Override 2: Super Mech League Review
Override 2: Super Mech League by the indie publishers Modus Games attempts to recapture the cult success of the first one. A casual mecha brawler with a clean art style, tight combat, and a huge roster of characters, the game certainly looks very appealing. However, the incredibly limited single-player options and lack of multiplayer modes might make this a hard sell for a lot of players. If you are diving in, make sure to bring some friends.
Great Parts to Build a Mech
Override 2: Super Mech League gets off to a solid start with the basis of any good game: the gameplay. The game controls as well as it’s shown in the trailers. Tight, smooth, and intuitive. Each mech comes with a unique set of moves, playstyle, and a simple combo system that is easy and fun for players to discover on their own. To make it better there is a large cast to pick from, so just exploring your options is great in itself.
The combat works off of four attack buttons that control each of your mech’s limbs. It’s very simple to use and nothing like a mech simulator, which may be a good or bad thing for you. Special moves can be activated by a combination of the limb buttons with no complex fighting game motions for any characters. Finally, against blocking opponents, there is a button to grab them as well.
Defensively, as you may have guessed, there is a shield button that can be used to absorb your opponent’s attacks, a dash button to move a short distance quickly, and a jump button that can be used again in the air. Smart use of these defensive options is a great way to exploit predictable opponents to land a powerful counter attack of your own.
With great performance and no bugs that I noticed, Override 2: Super Mech League undoubtedly has the foundation to be a perfect casual brawler. The game feels like it was built with expertise and passion, but unfortunately, it’s all downhill from here.
Although the game promises that this game can be a single-player game, the truth is that it’s so barebones it’s hard to even call any of it single-player content. The League Mode, by default, tries to matchmake you with other players, and will only give you a bot to fight against if you choose to do so, or the game fails to find another player (which happens 100% of the time, but we will get to that later).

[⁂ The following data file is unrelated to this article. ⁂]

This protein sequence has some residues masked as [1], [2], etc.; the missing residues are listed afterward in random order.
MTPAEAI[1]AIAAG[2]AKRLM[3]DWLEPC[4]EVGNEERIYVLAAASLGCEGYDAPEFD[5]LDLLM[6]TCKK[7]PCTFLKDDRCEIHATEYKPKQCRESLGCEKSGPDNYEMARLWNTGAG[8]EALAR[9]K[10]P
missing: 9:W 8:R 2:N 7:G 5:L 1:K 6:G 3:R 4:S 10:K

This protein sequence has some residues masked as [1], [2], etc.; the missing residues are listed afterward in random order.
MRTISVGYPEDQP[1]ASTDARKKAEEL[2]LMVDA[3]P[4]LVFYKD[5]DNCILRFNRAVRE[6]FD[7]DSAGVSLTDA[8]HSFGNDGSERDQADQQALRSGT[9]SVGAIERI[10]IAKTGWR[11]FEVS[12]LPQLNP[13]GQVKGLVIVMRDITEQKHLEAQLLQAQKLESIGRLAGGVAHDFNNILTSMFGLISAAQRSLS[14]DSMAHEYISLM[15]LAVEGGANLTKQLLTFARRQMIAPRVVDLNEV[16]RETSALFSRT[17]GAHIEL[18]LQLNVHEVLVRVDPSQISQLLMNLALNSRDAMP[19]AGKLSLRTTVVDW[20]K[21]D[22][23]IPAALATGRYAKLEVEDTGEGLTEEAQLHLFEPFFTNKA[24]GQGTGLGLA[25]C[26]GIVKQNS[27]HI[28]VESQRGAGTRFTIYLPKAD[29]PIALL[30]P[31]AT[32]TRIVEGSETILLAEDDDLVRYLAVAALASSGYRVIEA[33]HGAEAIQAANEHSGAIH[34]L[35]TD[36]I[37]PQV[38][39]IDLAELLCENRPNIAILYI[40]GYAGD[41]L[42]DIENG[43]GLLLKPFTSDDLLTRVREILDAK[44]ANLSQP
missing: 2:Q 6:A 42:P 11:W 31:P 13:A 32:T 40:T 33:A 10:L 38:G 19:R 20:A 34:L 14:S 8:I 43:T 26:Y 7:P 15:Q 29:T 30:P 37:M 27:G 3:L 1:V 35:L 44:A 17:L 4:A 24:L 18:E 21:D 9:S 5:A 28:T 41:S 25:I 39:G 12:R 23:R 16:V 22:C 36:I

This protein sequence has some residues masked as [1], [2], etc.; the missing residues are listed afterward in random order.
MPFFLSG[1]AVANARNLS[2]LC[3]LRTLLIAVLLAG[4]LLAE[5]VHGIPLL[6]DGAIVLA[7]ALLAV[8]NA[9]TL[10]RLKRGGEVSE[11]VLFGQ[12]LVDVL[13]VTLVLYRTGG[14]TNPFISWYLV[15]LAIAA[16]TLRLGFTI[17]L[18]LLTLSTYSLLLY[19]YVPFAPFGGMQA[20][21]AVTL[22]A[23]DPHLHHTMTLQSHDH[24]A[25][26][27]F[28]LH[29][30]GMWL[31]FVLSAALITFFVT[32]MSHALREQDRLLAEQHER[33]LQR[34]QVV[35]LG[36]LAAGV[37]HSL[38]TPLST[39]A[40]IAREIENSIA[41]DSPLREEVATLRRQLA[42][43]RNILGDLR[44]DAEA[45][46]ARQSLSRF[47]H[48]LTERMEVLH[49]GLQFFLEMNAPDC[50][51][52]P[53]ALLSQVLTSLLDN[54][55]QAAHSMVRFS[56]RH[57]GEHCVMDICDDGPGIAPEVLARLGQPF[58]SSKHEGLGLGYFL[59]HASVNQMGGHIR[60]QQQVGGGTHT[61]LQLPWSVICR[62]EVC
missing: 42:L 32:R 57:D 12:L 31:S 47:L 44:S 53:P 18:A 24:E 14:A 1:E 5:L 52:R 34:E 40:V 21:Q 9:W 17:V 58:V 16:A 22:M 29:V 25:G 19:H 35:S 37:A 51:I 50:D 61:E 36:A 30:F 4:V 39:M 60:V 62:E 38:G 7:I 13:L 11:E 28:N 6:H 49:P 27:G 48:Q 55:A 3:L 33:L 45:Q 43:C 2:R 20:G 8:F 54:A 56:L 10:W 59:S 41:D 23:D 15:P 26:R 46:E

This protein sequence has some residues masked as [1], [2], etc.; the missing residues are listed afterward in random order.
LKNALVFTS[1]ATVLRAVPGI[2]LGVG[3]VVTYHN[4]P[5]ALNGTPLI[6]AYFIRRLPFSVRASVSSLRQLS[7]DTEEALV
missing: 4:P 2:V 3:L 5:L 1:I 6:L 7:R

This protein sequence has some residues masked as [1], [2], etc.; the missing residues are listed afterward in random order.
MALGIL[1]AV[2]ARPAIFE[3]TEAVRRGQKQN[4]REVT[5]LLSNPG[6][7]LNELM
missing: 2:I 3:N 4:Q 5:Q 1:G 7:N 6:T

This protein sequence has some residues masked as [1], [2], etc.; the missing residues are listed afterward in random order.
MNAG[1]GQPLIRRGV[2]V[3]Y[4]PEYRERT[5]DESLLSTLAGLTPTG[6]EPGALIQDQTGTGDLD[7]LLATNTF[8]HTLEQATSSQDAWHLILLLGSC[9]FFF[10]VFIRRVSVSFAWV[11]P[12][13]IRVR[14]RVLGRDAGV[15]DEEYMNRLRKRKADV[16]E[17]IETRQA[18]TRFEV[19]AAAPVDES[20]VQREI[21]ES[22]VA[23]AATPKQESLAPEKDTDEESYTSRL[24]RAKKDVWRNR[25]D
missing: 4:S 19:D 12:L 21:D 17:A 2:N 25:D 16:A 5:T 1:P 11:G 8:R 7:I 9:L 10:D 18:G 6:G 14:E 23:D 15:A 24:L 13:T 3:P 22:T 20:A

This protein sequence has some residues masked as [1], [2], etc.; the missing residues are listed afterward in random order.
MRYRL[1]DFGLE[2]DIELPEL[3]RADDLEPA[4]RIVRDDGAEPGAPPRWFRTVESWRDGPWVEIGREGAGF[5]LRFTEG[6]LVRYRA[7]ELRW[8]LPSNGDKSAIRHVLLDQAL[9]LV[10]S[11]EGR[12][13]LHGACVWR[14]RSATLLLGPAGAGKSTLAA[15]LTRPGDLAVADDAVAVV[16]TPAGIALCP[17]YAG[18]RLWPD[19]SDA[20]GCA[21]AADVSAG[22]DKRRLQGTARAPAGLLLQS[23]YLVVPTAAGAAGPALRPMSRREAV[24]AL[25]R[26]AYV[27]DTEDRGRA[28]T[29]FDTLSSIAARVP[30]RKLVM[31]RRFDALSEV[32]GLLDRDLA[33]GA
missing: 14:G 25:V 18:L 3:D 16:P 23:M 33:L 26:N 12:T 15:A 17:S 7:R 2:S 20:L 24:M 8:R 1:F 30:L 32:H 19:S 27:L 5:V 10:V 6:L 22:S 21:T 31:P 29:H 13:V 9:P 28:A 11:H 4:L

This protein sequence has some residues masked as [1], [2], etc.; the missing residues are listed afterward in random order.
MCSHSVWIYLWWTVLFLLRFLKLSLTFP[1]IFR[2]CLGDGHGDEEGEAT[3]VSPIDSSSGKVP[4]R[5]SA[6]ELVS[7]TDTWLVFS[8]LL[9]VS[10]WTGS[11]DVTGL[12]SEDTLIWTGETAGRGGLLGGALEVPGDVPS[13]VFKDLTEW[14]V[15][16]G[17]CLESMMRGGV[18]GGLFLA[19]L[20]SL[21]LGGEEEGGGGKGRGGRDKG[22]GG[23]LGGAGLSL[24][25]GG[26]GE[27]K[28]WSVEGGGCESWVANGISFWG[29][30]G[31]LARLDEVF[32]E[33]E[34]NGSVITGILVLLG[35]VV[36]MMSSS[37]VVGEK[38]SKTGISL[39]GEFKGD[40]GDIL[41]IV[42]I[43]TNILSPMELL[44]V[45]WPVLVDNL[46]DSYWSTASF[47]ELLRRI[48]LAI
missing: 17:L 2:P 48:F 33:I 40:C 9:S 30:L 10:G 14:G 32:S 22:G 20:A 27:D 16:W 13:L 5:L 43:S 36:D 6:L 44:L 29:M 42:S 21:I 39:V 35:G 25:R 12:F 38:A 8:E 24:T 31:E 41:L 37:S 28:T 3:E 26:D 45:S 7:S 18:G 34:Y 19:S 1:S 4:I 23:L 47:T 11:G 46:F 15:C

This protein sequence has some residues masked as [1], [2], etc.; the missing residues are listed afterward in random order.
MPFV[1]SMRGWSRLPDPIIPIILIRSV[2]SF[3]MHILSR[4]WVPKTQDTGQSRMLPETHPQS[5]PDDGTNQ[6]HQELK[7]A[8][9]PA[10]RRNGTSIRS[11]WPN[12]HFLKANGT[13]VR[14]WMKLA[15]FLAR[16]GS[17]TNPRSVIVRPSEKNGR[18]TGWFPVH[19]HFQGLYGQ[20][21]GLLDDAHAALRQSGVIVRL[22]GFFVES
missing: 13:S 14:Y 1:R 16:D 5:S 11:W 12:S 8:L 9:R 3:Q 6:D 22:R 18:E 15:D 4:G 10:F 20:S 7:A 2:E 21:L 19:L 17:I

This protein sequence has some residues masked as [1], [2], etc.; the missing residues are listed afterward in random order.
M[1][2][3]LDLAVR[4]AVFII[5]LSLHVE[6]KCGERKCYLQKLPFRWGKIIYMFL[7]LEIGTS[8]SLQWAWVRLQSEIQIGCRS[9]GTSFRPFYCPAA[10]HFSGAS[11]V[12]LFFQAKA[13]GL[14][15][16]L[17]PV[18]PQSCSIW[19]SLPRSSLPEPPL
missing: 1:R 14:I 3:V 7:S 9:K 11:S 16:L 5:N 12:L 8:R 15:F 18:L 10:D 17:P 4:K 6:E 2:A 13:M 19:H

No Real Singleplayer
The League Mode ends up being this repetitive grind where you only interact with one character delivering cliche lines by herself between your fights. Your only variety in fights is the fact that you can choose from a 4-man free-for-all, 2-on-2 team battle, or a classic duel. With no protagonist present, the game doesn’t have much to say for a narrative or story arc.
There is a slight progression in unlocking new robots and some cosmetics for them. However, there is only one cosmetic per mech that are new models, and the rest of them are either recolours or silly hats. It obviously loses its appeal very quickly.
The final nail in the coffin for the single-player is that the AI isn’t particularly great. Not having a difficult option to choose from means that, if you are anywhere decent at brawlers, it will take lots of grinding for you to fight bots in League Mode that might not bore you. And even at the top end, the legendary bots are very easily exploitable and will fail to deliver a satisfying challenge for experienced players.
Dead On Arrival
If a game is truly focused on a multiplayer-only experience, I won’t ever knock it for that. But usually, those games are esports titles focused on competition and require a heavy amount of developer/publisher support. Unfortunately, the game had a peak player count of 54 on the first day and now it’s sitting at basically no online activity.
If the game isn’t competitive focused, sometimes it’s meant to be a fun party game to play with friends. And admittedly, this is where the game truly shines, as a real player will provide the endlessly variable challenge. However, in that case, I expected more fun modes to mix it up a little. Unfortunately, other than going heads-up or teaming up, there is only one mode where you fight a boring wave of alien robots called Xenoswarm which feels half-baked at best.
Simply put, Override 2: Super Mech League would have benefited from having more content. It feels rushed, and I cannot help but think the developers were forced into meeting a release deadline. Granted, what we do have is a smooth, and functioning game; but it’s a half-finished one that doesn’t have much of a player base, at all. Modus Games dropped the ball here and I have a hard time recommending Override 2: Super Mech League to anyone.
***PC review code provided by the publisher.***
- Exciting Mech Brawler
- Clean and Expressive Visuals
- Accessible and Intuitive Controls
- Almost No Single-Player Content
- Dead Online Player Base
- Limited Multiplayer Modes